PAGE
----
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Systemic lupus erythematosus (SLE) is an autoimmune illness that causes a characteristic butterfly-shaped rash on the face accompanied by inflammation of connective tissue, particularly joints, throughout the body. In autoimmune diseases, the immune system attacks the body instead of protecting it. Kidney, lung, and vascular damage are potential problems resulting from SLE.
The cause of SLE is unknown, though 90% of cases occur in women of childbearing age. Several drugs, such as procainamide, hydralazine, methyldopa, and chlorpromazine, may create SLE-like symptoms. Environmental pollution and industrial emissions were associated with an increased risk of SLE in one study.1 In one reported case, zinc supplementation appears to have aggravated drug-induced SLE.2 Ultraviolet radiation from sun exposure is a commonly recognized trigger of the skin manifestations of lupus.3 Some environmental chemicals such as hydrazine4 and food dyes such as tartrazine5 may be environmental triggers of SLE in susceptible people.
Risk factors include a family history of SLE, other collagen diseases or asthma,6 menstrual irregularity,7 beginning menstruation at age 15 or later,8 exposure to toxic chemicals,9 and low blood levels of antioxidant nutrients, such as vitamin A and vitamin E, or beta-carotene.10 Free radicals are thought to promote SLE.11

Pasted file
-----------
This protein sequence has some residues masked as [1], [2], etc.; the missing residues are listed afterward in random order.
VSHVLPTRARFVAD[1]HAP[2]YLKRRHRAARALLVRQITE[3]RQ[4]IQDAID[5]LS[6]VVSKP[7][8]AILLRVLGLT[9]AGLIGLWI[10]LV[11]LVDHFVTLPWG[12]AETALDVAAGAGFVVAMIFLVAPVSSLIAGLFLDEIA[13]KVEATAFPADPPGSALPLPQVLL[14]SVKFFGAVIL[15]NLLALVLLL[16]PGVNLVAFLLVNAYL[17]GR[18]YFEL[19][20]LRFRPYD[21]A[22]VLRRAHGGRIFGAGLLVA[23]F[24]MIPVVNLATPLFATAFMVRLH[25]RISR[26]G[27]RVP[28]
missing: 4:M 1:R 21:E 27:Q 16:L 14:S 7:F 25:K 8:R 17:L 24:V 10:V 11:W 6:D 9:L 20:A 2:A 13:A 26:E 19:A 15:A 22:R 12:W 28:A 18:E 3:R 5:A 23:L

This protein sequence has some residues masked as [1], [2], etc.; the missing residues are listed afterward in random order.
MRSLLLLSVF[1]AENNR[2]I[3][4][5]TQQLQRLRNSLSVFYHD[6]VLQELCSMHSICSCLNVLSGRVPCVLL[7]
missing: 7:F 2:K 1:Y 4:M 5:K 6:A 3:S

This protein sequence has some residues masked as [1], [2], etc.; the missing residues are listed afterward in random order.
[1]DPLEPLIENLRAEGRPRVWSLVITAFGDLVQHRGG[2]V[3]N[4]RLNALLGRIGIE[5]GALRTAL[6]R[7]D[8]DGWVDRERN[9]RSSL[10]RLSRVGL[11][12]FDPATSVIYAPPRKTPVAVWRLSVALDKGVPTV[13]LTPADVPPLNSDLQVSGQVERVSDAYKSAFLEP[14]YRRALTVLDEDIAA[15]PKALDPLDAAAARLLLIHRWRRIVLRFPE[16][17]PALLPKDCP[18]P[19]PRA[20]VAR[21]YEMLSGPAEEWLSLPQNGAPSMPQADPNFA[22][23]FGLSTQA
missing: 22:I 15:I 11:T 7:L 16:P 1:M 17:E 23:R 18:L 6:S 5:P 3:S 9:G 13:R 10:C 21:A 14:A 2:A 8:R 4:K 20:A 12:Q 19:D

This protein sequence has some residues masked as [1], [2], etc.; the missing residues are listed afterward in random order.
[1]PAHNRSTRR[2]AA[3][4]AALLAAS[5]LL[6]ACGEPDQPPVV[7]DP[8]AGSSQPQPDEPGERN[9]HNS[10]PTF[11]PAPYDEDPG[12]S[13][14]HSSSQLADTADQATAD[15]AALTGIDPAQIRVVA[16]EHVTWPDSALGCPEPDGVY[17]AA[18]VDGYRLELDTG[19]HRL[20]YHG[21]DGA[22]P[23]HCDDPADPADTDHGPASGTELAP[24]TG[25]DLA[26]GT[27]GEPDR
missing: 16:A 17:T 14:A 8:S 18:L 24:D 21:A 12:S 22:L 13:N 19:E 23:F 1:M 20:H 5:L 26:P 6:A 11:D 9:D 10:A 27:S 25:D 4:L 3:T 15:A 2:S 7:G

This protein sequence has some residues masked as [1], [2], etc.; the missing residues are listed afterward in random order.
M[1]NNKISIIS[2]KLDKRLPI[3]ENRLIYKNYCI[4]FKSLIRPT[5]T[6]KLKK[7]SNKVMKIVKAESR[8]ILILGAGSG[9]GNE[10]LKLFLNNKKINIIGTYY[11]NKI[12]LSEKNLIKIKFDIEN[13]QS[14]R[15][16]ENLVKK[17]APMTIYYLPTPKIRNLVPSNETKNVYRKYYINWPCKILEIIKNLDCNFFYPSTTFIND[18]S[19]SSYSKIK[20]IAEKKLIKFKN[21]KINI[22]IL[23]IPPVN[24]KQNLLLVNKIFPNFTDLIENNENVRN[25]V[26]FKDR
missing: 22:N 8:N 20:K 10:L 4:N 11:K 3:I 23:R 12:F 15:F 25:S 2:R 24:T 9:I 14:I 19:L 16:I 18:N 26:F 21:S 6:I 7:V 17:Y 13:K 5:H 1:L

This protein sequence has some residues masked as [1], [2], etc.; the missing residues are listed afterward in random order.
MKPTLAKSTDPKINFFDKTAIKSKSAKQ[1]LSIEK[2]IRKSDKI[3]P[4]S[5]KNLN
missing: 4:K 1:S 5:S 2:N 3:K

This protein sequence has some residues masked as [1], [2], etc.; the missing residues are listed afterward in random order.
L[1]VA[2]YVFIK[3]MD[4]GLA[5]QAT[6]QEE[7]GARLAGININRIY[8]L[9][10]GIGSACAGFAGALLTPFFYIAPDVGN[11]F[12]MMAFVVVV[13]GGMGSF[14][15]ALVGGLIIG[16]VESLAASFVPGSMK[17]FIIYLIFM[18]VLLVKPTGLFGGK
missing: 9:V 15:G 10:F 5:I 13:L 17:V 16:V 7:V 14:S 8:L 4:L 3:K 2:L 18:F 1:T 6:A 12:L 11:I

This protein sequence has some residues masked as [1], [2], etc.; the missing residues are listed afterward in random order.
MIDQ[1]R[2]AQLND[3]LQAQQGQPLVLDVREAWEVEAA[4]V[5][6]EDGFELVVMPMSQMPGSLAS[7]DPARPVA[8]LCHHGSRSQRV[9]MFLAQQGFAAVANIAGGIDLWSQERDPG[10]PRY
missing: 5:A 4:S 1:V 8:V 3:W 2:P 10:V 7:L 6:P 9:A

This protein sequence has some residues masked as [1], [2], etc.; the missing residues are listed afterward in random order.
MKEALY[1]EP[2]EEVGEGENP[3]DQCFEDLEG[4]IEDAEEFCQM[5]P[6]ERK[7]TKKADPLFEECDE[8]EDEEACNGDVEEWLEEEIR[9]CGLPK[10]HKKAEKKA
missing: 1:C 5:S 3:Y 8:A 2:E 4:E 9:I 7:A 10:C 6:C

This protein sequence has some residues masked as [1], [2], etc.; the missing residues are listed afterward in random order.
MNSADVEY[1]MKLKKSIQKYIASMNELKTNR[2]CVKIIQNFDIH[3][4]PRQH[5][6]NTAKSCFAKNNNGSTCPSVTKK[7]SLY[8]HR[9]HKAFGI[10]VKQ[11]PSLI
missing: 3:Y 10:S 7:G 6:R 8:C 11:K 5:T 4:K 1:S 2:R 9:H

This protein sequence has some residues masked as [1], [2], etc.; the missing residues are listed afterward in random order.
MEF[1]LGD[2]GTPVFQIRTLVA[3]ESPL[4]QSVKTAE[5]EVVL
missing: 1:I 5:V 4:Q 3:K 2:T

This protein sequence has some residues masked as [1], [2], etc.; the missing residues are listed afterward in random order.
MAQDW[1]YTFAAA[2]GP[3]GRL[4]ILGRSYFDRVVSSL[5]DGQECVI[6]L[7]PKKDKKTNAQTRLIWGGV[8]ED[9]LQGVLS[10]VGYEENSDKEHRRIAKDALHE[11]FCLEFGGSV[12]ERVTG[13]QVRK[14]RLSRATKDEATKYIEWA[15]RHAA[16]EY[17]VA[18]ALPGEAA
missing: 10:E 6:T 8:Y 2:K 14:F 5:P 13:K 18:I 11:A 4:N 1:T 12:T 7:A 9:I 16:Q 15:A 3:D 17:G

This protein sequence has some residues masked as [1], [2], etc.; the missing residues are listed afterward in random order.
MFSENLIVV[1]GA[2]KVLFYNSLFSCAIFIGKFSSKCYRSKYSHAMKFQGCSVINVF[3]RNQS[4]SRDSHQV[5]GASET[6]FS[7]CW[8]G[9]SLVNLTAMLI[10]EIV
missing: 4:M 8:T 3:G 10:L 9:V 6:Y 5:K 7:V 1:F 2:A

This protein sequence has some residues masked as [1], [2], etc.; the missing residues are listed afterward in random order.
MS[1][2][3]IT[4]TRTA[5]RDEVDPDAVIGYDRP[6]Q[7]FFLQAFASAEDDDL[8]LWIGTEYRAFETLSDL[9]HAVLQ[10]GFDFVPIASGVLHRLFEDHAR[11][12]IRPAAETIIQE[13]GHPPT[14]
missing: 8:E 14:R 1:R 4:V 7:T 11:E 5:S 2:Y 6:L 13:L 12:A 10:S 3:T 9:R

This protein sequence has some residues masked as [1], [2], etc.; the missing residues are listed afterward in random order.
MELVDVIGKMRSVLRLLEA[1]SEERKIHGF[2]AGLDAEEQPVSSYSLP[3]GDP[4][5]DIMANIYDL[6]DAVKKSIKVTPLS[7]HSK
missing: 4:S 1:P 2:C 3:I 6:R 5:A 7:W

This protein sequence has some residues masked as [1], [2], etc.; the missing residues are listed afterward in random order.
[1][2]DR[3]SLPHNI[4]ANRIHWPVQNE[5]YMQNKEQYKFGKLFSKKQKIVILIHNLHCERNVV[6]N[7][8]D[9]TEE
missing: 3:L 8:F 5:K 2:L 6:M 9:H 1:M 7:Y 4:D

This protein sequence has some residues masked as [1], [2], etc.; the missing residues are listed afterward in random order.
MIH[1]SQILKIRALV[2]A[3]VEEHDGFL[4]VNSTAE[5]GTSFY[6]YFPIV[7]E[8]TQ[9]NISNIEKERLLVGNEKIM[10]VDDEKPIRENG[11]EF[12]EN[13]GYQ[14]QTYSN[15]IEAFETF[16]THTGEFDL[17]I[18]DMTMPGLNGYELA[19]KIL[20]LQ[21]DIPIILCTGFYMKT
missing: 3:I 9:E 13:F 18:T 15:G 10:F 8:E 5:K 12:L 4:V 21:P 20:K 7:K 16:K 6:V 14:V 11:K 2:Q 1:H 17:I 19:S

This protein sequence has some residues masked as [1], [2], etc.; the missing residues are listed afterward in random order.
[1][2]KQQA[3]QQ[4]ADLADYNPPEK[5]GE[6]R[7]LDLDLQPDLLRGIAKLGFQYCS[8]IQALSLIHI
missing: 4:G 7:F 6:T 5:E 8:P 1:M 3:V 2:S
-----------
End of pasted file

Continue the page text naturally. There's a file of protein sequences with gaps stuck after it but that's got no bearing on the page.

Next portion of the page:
Discoid lupus erythematosus (DLE) is a milder form of lupus that affects the skin. Like SLE, it’s not known what causes DLE, though sun exposure may trigger the first outbreak. DLE is most common among women in their thirties.
Symptoms include decreased energy, weakness, fever, nausea, diarrhea, muscle and joint pain, chest pain, bruising, loss of appetite, weight loss, and a red, butterfly-shaped rash across the nose and cheeks. In addition, people with SLE may have symptoms of mouth sores, joint swelling, hair loss, changes in personality, seizures, and a coin-shaped, red skin rash elsewhere on the body that is aggravated by sunlight. Kidney, lung, and blood-vessel damage are potentially life-threatening manifestations of SLE.
In preliminary research, smoking has been linked to significantly increased risk of developing SLE, while drinking alcohol has been associated with a decrease in risk.12 The importance of these associations remains unclear, though an increased risk for many other diseases has been definitively linked to excessive consumption of alcohol.
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The information presented in Aisle7 is for informational purposes only. It is based on scientific studies (human, animal, or in vitro), clinical experience, or traditional usage as cited in each article. The results reported may not necessarily occur in all individuals. Self-treatment is not recommended for life-threatening conditions that require medical treatment under a doctor's care. For many of the conditions discussed, treatment with prescription or over the counter medication is also available. Consult your doctor, practitioner, and/or pharmacist for any health problem and before using any supplements or before making any changes in prescribed medications. Information expires June 2016.